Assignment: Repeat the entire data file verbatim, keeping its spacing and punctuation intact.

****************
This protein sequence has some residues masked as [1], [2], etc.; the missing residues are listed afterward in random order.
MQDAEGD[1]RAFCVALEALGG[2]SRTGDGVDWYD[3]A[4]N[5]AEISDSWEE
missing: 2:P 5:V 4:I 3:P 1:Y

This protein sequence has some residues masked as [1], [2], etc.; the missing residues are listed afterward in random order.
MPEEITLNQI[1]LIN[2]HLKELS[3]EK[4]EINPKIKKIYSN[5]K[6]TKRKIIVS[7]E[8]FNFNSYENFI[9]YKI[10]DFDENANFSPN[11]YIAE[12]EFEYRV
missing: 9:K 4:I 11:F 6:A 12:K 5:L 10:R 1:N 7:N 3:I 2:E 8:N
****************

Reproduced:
This protein sequence has some residues masked as [1], [2], etc.; the missing residues are listed afterward in random order.
MQDAEGD[1]RAFCVALEALGG[2]SRTGDGVDWYD[3]A[4]N[5]AEISDSWEE
missing: 2:P 5:V 4:I 3:P 1:Y

This protein sequence has some residues masked as [1], [2], etc.; the missing residues are listed afterward in random order.
MPEEITLNQI[1]LIN[2]HLKELS[3]EK[4]EINPKIKKIYSN[5]K[6]TKRKIIVS[7]E[8]FNFNSYENFI[9]YKI[10]DFDENANFSPN[11]YIAE[12]EFEYRV
missing: 9:K 4:I 11:F 6:A 12:K 5:L 10:R 1:N 7:N 3:I 2:E 8:N